Under the block grant model, states would get a fixed pot of funds. If those funds ran out, they’d have to cut services or restrict enrollment.
Drew Altman, president of the Kaiser Family Foundation:
You might not know it from the political debate about the program, but Medicaid has become a very popular program with the public and efforts to cap and cut it (in the name of state flexibility)could spell political trouble for proponents.https://t.co/muaoBvDXcI— Drew Altman (@DrewAltman) January 26, 2020
Joan Alker, executive director of the Center for Children and Families at Georgetown University:
This is a good week to review why Medicaid block grants are a threat to families health. Current funding structure has flexibility for states to respond to the unknown - block grants don’t. Example #1 new viruses emerge routinely and can cause epidemics... https://t.co/viLPBmabvl— Joan Alker (@JoanAlker1) January 27, 2020
Individuals inside and outside the administration told Amy that the new option for states to ask for a block grant is focused on able-bodied adults, excluding more vulnerable populations such as pregnant women, children or people with disabilities.
Even so, there appears to be broad skepticism — even among conservatives — that block grants won’t pass legal muster.
“Joseph Antos, a health-care scholar at the conservative American Enterprise Institute, said that the part of Medicaid law that allows states to get exceptions from the program’s usual rules does not allow federal health officials to waive the formula that defines the share of money that the federal government and states provide,” Amy writes.
“Anything that sounds like a block grant,” Antos told her, “can’t be done.”
AHH, OOF and OUCH
AHH: Six countries have confirmed human-to-human transmission of the coronavirus virus, and cases in China continue to rapidly spread.
“But so far, the mortality rate is less than the rate of other severe respiratory coronaviruses. In China, where 5,974 people are infected, 132 have died,” our Post colleagues Lena H. Sun and Lenny Bernstein report. “That is a high rate, but far less than the fatality rate of SARS and MERS. And countries like the United States that quickly began screening travelers, isolating sick people and tracing their contacts have just a handful of cases. There have been no fatalities outside China.”
In the United States, federal health officials held a news conference to assuage concerns. Health and Human Services Secretary Alex Azar said: “Americans should know that this is a potentially very serious public health threat, but, at this point, Americans should not worry for their own safety.”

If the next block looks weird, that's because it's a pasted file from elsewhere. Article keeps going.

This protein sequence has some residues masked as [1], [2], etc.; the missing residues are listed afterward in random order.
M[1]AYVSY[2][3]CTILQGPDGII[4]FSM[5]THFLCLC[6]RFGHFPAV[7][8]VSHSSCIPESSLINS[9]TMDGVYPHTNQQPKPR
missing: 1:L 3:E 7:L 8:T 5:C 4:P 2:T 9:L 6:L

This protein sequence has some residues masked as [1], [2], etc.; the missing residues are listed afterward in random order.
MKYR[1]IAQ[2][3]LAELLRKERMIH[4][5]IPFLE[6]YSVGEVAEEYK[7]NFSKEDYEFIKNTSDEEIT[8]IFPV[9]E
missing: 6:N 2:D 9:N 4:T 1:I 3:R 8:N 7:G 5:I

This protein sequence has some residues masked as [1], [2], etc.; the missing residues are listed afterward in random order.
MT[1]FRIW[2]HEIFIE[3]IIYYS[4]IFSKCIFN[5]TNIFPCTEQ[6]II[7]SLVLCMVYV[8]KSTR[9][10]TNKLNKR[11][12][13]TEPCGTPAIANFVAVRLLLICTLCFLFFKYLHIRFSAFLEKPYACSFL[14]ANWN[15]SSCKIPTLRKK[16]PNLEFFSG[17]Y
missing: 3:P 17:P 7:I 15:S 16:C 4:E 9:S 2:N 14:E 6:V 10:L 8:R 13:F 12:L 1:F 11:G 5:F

But the White House did warn it could suspend all China-U.S. flights if the outbreak becomes a bigger threat to the United States, our Post colleague Luz Lazo reports.
— Rep. Diana DeGette (D-Colo.) announced top federal health officials will meet with lawmakers in a closed-door briefing tomorrow to discuss the latest on the virus.
DeGette, chairwoman of the House Energy and Commerce subcommittee on oversight and investigations, requested the meeting, which will be open to all members of the full committee.
“This is an extremely deadly virus that’s spreading rapidly around the world,” she said in a statement. “We need to know exactly what the administration is doing to prevent the spread of this dangerous virus here in the U.S. — and what, if any, additional resources they need to protect the public’s health.”
OOF: The Democratic Majority for Israel, a Democratic super PAC, plans to air an attack ad that uses Sen. Bernie Sanders’s heart attack to target the presidential hopeful ahead of the Iowa caucuses.
The ad, which will air in Iowa, features six voters from the state and argues that Sanders (I-Vt.) would be “unable to defeat Mr. Trump in the November general election, citing the senator’s heart attack last year, his left-wing ideology and his liberal policy positions as evidence that he would be too risky a choice for primary caucusgoers focused on winning back the White House,” the New York Times’s Lisa Lerer and Sydney Ember report.
“I like Bernie, I think he has great ideas, but in Michigan, Pennsylvania, Iowa, they’re just not going to vote for a socialist,” one voter says in the spot. Another voter specifically refers to “concerns about Bernie Sanders’s health considering the fact that he did have a heart attack.”